Residents Protest Against Proposed Mosque For North Western Sydney
An application for a Muslim place of worship has set off an avalanche of objections,writes Deborah Cameron.
Put yourself in this man’s shoes: he loves cricket, voted for John Howard, admires Liberal Party values, owns a computer hardware company, has a building application before a council and is a Muslim.
On six out of seven counts, he is everyman. But on the seventh point, his religion, Abbas Aly is the loneliest man in Baulkham Hills. His building application is unusual – he wants to open a Muslim place of worship – and his timing is awful. But the reaction has been “unbelievable”, he says.
There have been 4500 objections lodged with the Baulkham Hills Shire Council, a further 3000 letters and hundreds of complaint calls directly to councillors, a public meeting attended by 700 people, a poster campaign, a brick through his office window and fires in his household garbage bins.
And all because he wants to build on land he owns at Annangrove, a semi-rural settlement, with a population of 1989 and 641 households. While the president of the Annangrove Progress Association, Sharon Wells, is horrified at the brick attack and the fires, she regards the community campaign against Mr Aly’s prayer centre as right.
It has set a record at the council, with 532 households responsible for all of the 4500 objection letters, 260 of which came from the one address. The deputy mayor, Michael Blair, who last night chaired an orderly “conciliation meeting” between Mr Aly and 400 objectors, said he alone had received 1000 letters.
Ms Wells said she had planning concerns – the amount of traffic, the noise, the unsightliness of the car park tarmac and the effect on a nearby park – but the council was also being asked to stop the development because of the “social impact” of a meeting place for Muslims.
“Most of the objections relate to traffic but they also don’t see a need for it,” Mr Blair said.
“There are very few, if any, of that faith that live in that neck of the woods. What they are concerned about is that if a Muslim house of worship is built then people will come from outside the area and interfere with an existing lifestyle.”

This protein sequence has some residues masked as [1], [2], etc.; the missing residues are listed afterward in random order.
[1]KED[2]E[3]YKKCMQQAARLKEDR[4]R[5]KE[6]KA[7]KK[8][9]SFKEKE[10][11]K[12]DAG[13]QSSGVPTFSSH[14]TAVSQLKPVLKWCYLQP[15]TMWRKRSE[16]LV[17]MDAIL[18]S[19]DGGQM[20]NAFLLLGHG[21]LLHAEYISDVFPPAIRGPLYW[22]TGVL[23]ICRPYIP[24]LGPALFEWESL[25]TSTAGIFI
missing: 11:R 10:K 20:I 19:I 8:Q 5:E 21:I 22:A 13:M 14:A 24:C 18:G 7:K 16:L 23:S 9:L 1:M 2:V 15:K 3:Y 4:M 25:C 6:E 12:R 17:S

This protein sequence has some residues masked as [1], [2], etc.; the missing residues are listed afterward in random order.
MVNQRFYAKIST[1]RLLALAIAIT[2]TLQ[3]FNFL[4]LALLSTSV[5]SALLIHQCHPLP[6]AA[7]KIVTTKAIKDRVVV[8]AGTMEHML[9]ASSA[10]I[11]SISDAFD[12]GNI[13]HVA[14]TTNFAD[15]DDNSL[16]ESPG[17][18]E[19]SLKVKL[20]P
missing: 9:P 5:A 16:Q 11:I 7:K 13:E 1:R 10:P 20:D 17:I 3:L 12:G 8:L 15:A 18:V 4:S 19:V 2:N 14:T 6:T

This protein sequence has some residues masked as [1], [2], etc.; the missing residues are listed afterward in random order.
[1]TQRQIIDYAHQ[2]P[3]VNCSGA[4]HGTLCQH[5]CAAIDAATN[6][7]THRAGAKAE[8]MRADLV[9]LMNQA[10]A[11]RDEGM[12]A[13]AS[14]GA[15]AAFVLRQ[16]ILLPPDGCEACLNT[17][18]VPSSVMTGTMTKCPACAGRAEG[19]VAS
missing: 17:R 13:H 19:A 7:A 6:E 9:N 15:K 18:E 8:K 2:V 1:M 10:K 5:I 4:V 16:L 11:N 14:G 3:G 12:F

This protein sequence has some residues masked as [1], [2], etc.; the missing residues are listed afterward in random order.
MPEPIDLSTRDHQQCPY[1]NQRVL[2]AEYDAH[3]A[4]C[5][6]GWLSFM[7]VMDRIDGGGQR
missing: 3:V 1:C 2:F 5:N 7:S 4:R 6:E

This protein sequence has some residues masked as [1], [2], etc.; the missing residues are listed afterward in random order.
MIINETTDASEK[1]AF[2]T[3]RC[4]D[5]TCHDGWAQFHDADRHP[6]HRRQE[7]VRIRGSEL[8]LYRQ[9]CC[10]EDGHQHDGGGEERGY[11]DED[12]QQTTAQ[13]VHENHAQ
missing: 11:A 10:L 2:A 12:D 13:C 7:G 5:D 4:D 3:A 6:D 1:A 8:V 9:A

Mr Aly said there were 25 Muslim families who wanted a local prayer hall, sparing themselves the drive to Lakemba or Rooty Hill. It was not a mosque but a more informal mehfil which, architecturally, looked like a single storey showroom or office. All services and meetings would be in English. It would be used twice a week for religious functions, which 80 people would attend. Three times a year, the number might reach 250.
Mr Aly had hoped it would promote assimilation and make it easier for other faiths to attend. Instead, his loyalty to Australia has been questioned.
“I play cricket, love my sport, I grew up in Wollongong, my only language is English. I have never been back to Tanzania and yet the mayor has made out that if you are not an Anglo-Saxon then you are not Australian,” Mr Aly said.
The Mayor, John Griffith, yesterday refused to comment, although the ALP’s Senator George Campbell had criticised him for provocative remarks made three weeks ago to an audience of 700 people.
“I am particularly concerned that Cr Griffiths, as mayor and a lay preacher, would inflame the situation by suggesting the safety of ‘girls and ladies’ is at risk if a mosque is built,” Senator Campbell said. Cr Griffith also reportedly told the meeting: “Unless you get emotional, you won’t win.”
Mr Aly said he was so shocked that he had written to his political hero, John Howard. He had sent another letter to the Immigration Minister, Philip Ruddock, who had sent a hand-written and personal message of support to Mr Aly.